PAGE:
Where is it found? Unfortunately it is pretty prolific: found in certain processed food, cookware and deodorants; even in the air and baby formula(!) The good news however is that actually only quite a small amount actually gets absorbed into the body (especially if you have a healthy gut - click here to be reminded why this is so crucial for your baby). The thing to watch out for is large exposures, which would be more difficult for the body (especially one under stress) to filter out, and once again in vaccines.

The good news is that you can get aluminium-free deodorant now, which I would always go for. It is just not worth exposing your body if you don’t have to. I also tend to avoid cans (not sure much good comes out of a can anyway!) and when you’re cooking its best to avoid metal on metal (use a wooden spoon) and non-stick pans as they can release toxins themselves. It can also come from surprising sources: certain antacids and soy formula for babies. Avoid as much as you possibly can as these elements are not to be underestimated. For those who would like to read more on this it is well worth reading the work of the MIT professor Stephanie Seneff, who writes prolifically around the subject.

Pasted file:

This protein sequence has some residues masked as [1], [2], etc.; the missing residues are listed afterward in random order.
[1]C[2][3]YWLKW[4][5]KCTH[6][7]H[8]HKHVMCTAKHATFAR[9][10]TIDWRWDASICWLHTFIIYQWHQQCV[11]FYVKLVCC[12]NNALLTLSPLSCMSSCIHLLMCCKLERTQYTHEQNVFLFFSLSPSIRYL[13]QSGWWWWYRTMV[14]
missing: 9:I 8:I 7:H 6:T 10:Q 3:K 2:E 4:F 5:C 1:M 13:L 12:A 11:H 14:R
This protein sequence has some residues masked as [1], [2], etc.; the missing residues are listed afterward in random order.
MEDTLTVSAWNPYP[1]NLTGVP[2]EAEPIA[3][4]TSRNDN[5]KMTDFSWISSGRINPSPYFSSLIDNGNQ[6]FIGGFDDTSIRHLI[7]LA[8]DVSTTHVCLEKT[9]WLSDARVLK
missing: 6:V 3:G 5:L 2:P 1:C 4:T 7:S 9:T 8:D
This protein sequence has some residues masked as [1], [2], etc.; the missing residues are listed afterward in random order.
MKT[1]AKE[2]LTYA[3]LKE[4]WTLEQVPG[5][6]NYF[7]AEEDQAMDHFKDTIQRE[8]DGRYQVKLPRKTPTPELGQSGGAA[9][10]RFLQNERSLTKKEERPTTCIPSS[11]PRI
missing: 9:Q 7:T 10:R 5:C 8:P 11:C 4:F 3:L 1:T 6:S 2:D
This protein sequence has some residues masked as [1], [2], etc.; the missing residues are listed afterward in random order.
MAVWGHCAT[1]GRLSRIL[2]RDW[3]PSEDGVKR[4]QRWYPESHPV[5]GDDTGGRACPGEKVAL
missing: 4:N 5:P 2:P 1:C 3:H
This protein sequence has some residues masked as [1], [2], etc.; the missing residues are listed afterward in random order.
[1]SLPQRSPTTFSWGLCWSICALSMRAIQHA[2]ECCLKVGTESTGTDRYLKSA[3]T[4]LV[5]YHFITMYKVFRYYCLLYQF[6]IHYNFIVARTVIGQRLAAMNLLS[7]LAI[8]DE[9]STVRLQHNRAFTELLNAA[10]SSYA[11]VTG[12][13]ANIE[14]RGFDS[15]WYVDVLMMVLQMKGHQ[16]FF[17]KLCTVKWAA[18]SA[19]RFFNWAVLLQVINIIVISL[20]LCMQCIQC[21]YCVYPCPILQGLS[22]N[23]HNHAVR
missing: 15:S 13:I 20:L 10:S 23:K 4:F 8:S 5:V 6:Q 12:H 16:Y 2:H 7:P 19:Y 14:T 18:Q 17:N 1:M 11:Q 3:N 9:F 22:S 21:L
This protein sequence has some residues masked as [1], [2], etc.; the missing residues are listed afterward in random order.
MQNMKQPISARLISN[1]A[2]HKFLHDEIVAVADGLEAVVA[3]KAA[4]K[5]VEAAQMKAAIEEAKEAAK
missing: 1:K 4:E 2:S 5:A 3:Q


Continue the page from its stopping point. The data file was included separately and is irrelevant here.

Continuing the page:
However aluminium (or specifically aluminium hydroxide) is sometimes used in vaccines as an adjuvant. What is an adjuvant? It is essentially used to boost the body’s own immune response to a vaccine. The one that some sources cite as a problem and link to risks for new babies is the Hepatitis B vaccine, which can contain as much as 250 micrograms of aluminium vs. the 4-5 mg exposure that’s deemed safe for a newborn per day. Vaccination is a very personal choice (not to mention a contentious subject) and obviously a lot of good comes from it. Ultimately it comes down to your own personal assessment of the risk vs. the reward. However, just make sure when you’re making the decision you’re aware of exactly what is in each vaccination and the side effects. Particularly if you have any genetic vulnerabilities in your family. Always ask your doctor for the details. There’s no downside to having the information and being prepared.

A common pushback? Aren’t the exposures we are getting very small?

You may hear the argument that we are only exposed to tiny amounts of these substances, however, that is somewhat missing the point. The problem is that we are continually exposed to small amounts of a wide variety of man-made chemicals. They can build up and can start interacting with each other. That’s when we have a problem.

As the MIT professor Stephanie Seneff argues (link to her full article below)